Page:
According to Jim, March through July tend to be busier months as they coincide with riding season, and things start to slow down around the end of August. Work tends to pick up around October, but slows back down during the winter months.
So how can shop owners effectively manage the busy season while maintaining a steady flow of work through the winter?
Jim has found that the best way to manage seasonality is to keep detailed records of each one of his customers throughout the year. Typically, he reaches out to his customers in September and encourages them to bring their bikes in for repairs they may
have put off during riding season.
By following this method, Jim is able to work on projects during the winter and lighten his workload during the spring (which is typically very busy). This also makes it so that his clients’ bikes are ready to go when riding season rolls around.
Many technicians are passionate about the motorcycle industry, but don’t necessarily see themselves working in a traditional dealership. Fortunately, there are plenty of other opportunities out there—it just requires creativity and drive.
Jim encourages technicians to “think outside the box” when it comes to building your career in the motorcycle industry.
If you don’t want to take the dealership route, consider working for a small independent shop. Another option is to talk to your local police department and find out who services their bikes, which is exactly what Jim did for a period of time.
Motorcycle technicians may also find success working with a local riding club, or even buying a trailer and offering mobile services for clients. For those who have an entrepreneurial spirit like Jim, opening a brick and mortar repair shop may be the
“No matter what you want to do, there’s a way to make it work,” Jim shares. “You’re only limited by your imagination and willingness to prove that your idea can work.
When it comes to succeeding in the motorcycle industry, passion is key. “You have to eat, breathe and sleep motorcycles,” Jim says.
Another important aspect of building a career in this field is reputation. “Whatever work you put your name on, make sure it’s something you’re proud of,” Jim shares. It takes time and hard work to build a good reputation, but
the end result is worth it—especially if you’re looking to start your own business.
Lastly, Jim encourages aspiring shop owners to not be afraid to network with the other shops in your area. While they may be competition, it will only benefit you to have a good relationship with them. Always treat people with respect—you never
know when you’ll need their help or vice versa.
In the future, Jim hopes to continue growing his business and serving his clients. He eventually would like to reach the point where people recognize him by his logo alone! Jim also hopes that his three children take an interest in motorcycles and continue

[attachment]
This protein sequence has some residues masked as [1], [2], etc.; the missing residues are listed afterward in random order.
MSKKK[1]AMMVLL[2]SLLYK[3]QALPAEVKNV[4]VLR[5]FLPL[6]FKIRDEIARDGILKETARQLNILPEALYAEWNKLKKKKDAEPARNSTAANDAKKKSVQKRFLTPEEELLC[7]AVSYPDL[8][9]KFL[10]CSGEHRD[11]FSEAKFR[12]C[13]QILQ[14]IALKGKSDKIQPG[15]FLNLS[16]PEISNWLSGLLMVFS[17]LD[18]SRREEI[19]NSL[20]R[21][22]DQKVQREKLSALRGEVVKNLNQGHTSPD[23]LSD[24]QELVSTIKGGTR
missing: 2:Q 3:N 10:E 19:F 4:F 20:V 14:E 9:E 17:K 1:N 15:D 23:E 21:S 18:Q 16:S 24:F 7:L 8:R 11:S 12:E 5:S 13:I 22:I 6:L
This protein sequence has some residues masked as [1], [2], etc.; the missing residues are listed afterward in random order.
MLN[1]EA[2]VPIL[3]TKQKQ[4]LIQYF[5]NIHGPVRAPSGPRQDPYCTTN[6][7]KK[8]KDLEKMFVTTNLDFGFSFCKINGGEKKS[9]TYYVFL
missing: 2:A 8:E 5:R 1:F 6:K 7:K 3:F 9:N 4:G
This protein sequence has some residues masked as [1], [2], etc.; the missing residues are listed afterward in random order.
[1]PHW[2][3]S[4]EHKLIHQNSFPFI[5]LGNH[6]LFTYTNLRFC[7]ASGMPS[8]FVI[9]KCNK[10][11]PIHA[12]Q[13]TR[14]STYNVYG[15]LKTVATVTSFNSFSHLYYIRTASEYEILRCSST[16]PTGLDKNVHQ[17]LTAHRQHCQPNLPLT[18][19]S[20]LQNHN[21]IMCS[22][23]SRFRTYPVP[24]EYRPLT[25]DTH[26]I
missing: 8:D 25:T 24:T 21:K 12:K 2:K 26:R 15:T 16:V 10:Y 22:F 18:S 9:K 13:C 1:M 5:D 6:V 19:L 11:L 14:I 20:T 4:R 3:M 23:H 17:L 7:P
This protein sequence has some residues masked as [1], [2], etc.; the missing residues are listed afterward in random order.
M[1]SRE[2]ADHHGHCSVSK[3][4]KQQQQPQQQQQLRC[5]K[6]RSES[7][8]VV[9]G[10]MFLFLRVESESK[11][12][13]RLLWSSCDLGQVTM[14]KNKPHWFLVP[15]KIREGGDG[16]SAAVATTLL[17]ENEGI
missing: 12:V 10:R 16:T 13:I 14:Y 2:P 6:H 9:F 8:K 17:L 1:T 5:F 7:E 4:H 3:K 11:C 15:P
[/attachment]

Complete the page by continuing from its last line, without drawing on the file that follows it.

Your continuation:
his legacy through his shop.
Overall, Jim’s story is an amazing example of where passion and hard work can take you in the motorcycle industry. If you have the drive, there’s no telling where you can go!
After graduating from MMI, Marcus Ellis opened his own shop and became a Born Free custom builder. This is his story.
John Maxwell graduated from Motorcycle Mechanics Institute in Orlando, Florida, but he's better known as, "The Harley Tech" on YouTube. This is his story.
Lance Smeal is a graduate of the Motorcycle Mechanics Institute. He's also an entrepreneur and the owner of L-N-C Cycle Repair in Cottonwood, Arizona. This is his story.
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1) UTI is an educational institution and cannot guarantee employment or salary.
2) For important information about the educational debt, earnings and completion rates of students who attended this program, and to review the applicable Gainful Employment disclosure, visit www.uti.edu/disclosures.
6) UTI graduates' achievements may vary. Individual circumstances and wages depend on personal credentials and economic factors. Work experience, industry certifications, the location of the employer and their compensation programs affect wages. UTI is
an educational institution and cannot guarantee employment or salary.
7) Some programs may require longer than one year to complete.
10) Financial aid and scholarships are available to those who qualify. Awards vary due to specific conditions, criteria and state.
12) Based on data compiled from the U.S. Bureau of Labor Statistics, Employment Projections (2016-2026), www.bls.gov, viewed October 24, 2017. The projected number of annual
job openings, by job classification is: Automotive Service Technicians and Mechanics, 75,900; Bus and Truck Mechanics and Diesel Engine Specialists, 28,300; Automotive Body and Related Repairers, 17,200. Job openings include openings due to growth
and net replacements.
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15) Manufacturer-paid advanced training programs are conducted by UTI’s Custom Training Group on behalf of manufacturers who determine acceptance criteria and conditions. These programs are not part of UTI’s accreditation.